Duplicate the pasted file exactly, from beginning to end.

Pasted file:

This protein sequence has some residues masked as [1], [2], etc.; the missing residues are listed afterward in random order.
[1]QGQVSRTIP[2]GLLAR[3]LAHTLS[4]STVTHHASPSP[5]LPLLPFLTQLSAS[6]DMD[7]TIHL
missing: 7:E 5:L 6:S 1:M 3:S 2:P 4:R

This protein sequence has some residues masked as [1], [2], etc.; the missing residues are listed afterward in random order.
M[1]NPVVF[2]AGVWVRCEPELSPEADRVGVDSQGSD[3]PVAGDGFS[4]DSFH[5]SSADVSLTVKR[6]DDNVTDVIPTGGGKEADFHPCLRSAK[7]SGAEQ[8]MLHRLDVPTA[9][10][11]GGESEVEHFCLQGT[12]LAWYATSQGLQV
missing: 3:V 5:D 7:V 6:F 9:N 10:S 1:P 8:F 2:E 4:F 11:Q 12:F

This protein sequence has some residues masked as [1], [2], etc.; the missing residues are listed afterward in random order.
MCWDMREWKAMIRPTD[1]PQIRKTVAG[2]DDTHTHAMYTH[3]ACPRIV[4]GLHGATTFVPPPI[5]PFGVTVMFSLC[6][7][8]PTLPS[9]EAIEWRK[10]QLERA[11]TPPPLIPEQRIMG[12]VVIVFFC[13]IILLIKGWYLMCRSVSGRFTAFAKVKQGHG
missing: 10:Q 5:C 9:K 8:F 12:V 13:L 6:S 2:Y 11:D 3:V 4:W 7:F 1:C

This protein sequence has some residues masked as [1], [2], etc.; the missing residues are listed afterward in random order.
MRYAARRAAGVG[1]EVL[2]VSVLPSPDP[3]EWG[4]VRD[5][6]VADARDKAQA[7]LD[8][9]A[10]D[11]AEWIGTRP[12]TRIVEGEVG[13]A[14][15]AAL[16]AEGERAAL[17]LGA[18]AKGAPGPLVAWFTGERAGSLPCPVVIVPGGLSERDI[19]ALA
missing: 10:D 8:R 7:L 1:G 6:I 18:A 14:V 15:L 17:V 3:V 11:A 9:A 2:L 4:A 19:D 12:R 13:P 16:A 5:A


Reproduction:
This protein sequence has some residues masked as [1], [2], etc.; the missing residues are listed afterward in random order.
[1]QGQVSRTIP[2]GLLAR[3]LAHTLS[4]STVTHHASPSP[5]LPLLPFLTQLSAS[6]DMD[7]TIHL
missing: 7:E 5:L 6:S 1:M 3:S 2:P 4:R

This protein sequence has some residues masked as [1], [2], etc.; the missing residues are listed afterward in random order.
M[1]NPVVF[2]AGVWVRCEPELSPEADRVGVDSQGSD[3]PVAGDGFS[4]DSFH[5]SSADVSLTVKR[6]DDNVTDVIPTGGGKEADFHPCLRSAK[7]SGAEQ[8]MLHRLDVPTA[9][10][11]GGESEVEHFCLQGT[12]LAWYATSQGLQV
missing: 3:V 5:D 7:V 6:F 9:N 10:S 1:P 8:F 2:E 4:F 11:Q 12:F

This protein sequence has some residues masked as [1], [2], etc.; the missing residues are listed afterward in random order.
MCWDMREWKAMIRPTD[1]PQIRKTVAG[2]DDTHTHAMYTH[3]ACPRIV[4]GLHGATTFVPPPI[5]PFGVTVMFSLC[6][7][8]PTLPS[9]EAIEWRK[10]QLERA[11]TPPPLIPEQRIMG[12]VVIVFFC[13]IILLIKGWYLMCRSVSGRFTAFAKVKQGHG
missing: 10:Q 5:C 9:K 8:F 12:V 13:L 6:S 2:Y 11:D 3:V 4:W 7:F 1:C

This protein sequence has some residues masked as [1], [2], etc.; the missing residues are listed afterward in random order.
MRYAARRAAGVG[1]EVL[2]VSVLPSPDP[3]EWG[4]VRD[5][6]VADARDKAQA[7]LD[8][9]A[10]D[11]AEWIGTRP[12]TRIVEGEVG[13]A[14][15]AAL[16]AEGERAAL[17]LGA[18]AKGAPGPLVAWFTGERAGSLPCPVVIVPGGLSERDI[19]ALA
missing: 10:D 8:R 7:L 1:G 6:I 18:A 14:V 15:L 17:V 3:V 11:A 9:A 2:L 4:A 19:D 12:R 13:P 16:A 5:A